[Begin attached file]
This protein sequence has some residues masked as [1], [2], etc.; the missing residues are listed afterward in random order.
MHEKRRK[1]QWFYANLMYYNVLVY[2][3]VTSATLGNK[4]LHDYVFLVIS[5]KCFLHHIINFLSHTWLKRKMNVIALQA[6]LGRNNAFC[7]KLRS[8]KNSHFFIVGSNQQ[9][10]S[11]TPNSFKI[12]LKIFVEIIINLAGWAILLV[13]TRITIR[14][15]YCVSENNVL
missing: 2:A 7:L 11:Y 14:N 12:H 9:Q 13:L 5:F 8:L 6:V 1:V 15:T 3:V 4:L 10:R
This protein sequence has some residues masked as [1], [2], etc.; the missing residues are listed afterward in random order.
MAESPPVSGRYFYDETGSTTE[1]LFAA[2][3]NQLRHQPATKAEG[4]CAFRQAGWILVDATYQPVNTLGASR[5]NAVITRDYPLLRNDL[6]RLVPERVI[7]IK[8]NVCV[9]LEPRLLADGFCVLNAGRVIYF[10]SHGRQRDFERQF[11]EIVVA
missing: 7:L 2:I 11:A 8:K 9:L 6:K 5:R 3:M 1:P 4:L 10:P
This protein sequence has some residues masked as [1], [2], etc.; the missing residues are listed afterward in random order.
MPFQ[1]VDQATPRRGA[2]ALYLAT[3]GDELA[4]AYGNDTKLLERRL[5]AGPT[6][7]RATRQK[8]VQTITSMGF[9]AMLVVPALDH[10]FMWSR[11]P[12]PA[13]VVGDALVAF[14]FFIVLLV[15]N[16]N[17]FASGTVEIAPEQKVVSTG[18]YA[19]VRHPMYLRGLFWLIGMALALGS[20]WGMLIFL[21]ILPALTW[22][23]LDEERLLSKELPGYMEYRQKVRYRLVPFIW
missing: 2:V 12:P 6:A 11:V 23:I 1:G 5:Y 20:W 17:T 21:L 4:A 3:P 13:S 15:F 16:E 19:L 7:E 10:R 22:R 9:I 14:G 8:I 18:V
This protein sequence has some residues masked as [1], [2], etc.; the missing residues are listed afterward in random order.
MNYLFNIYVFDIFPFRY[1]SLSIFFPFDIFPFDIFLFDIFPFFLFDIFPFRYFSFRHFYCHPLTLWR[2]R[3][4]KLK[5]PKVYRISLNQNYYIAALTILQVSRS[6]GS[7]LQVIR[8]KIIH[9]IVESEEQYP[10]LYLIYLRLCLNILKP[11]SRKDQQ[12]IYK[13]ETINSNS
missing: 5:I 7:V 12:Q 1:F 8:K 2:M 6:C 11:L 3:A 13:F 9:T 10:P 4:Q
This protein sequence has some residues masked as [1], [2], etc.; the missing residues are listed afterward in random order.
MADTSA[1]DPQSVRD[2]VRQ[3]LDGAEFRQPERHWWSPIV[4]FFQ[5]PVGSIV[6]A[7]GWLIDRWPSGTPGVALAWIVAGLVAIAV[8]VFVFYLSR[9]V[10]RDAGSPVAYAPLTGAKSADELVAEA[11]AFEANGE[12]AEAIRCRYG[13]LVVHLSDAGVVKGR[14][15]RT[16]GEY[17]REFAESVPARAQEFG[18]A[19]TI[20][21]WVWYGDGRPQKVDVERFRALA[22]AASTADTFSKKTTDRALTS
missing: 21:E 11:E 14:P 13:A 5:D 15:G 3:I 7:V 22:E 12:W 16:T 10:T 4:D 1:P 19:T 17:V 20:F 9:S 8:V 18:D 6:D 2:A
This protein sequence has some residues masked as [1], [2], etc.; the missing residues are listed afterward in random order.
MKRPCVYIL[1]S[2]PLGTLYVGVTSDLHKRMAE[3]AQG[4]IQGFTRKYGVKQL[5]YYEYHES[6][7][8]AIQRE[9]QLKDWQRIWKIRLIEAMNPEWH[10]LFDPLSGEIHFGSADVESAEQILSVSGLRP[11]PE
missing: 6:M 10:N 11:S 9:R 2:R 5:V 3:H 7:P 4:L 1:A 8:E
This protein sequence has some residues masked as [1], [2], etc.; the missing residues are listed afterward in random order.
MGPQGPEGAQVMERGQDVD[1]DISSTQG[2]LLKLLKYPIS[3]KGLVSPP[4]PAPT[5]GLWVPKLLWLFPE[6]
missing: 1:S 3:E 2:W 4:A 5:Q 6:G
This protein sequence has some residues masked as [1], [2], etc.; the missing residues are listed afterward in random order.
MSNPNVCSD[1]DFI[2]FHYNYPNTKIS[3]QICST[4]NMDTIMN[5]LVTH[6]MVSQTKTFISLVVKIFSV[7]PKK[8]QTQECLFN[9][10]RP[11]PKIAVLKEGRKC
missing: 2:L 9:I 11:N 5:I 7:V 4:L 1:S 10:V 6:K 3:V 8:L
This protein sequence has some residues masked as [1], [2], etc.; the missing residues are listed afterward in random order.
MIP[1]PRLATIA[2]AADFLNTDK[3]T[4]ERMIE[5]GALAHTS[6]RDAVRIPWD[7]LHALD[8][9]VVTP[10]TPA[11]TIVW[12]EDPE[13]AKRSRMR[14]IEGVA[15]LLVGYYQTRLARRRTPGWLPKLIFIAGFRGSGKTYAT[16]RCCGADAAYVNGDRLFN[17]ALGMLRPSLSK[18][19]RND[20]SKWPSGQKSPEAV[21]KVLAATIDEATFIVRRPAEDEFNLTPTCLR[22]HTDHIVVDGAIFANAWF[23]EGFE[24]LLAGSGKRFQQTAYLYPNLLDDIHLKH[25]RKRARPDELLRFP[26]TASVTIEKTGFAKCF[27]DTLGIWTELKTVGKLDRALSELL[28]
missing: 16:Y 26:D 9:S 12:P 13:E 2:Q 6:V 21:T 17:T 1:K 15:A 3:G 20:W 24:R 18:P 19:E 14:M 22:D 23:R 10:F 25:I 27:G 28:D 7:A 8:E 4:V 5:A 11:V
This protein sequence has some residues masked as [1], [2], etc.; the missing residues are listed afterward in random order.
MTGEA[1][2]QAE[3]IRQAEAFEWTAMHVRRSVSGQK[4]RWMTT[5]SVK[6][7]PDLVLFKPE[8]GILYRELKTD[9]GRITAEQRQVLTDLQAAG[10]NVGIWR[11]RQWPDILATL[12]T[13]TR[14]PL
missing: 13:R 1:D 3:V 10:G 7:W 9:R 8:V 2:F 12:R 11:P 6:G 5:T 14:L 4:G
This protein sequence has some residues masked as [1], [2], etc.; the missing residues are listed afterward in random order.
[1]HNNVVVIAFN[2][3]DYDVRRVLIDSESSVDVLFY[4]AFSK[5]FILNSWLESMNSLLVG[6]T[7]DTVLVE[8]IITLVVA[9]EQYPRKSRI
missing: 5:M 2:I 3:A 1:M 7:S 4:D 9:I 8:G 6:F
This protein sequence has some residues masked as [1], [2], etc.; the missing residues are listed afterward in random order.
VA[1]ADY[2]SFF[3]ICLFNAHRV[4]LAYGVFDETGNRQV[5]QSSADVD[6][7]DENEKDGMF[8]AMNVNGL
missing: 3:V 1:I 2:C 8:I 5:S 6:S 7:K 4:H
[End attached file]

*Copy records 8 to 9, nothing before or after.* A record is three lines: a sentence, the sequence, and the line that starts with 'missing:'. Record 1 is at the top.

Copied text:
This protein sequence has some residues masked as [1], [2], etc.; the missing residues are listed afterward in random order.
MSNPNVCSD[1]DFI[2]FHYNYPNTKIS[3]QICST[4]NMDTIMN[5]LVTH[6]MVSQTKTFISLVVKIFSV[7]PKK[8]QTQECLFN[9][10]RP[11]PKIAVLKEGRKC
missing: 2:L 9:I 11:N 5:I 7:V 4:L 1:S 10:V 6:K 3:V 8:L
This protein sequence has some residues masked as [1], [2], etc.; the missing residues are listed afterward in random order.
MIP[1]PRLATIA[2]AADFLNTDK[3]T[4]ERMIE[5]GALAHTS[6]RDAVRIPWD[7]LHALD[8][9]VVTP[10]TPA[11]TIVW[12]EDPE[13]AKRSRMR[14]IEGVA[15]LLVGYYQTRLARRRTPGWLPKLIFIAGFRGSGKTYAT[16]RCCGADAAYVNGDRLFN[17]ALGMLRPSLSK[18][19]RND[20]SKWPSGQKSPEAV[21]KVLAATIDEATFIVRRPAEDEFNLTPTCLR[22]HTDHIVVDGAIFANAWF[23]EGFE[24]LLAGSGKRFQQTAYLYPNLLDDIHLKH[25]RKRARPDELLRFP[26]TASVTIEKTGFAKCF[27]DTLGIWTELKTVGKLDRALSELL[28]
missing: 16:Y 26:D 9:S 12:P 13:E 2:Q 6:V 21:T 17:T 1:K 15:A 3:G 20:W 24:R 18:P 19:E 14:M 22:D 23:R 10:F 25:I 27:G 28:D 7:A 8:E 4:V 5:A 11:V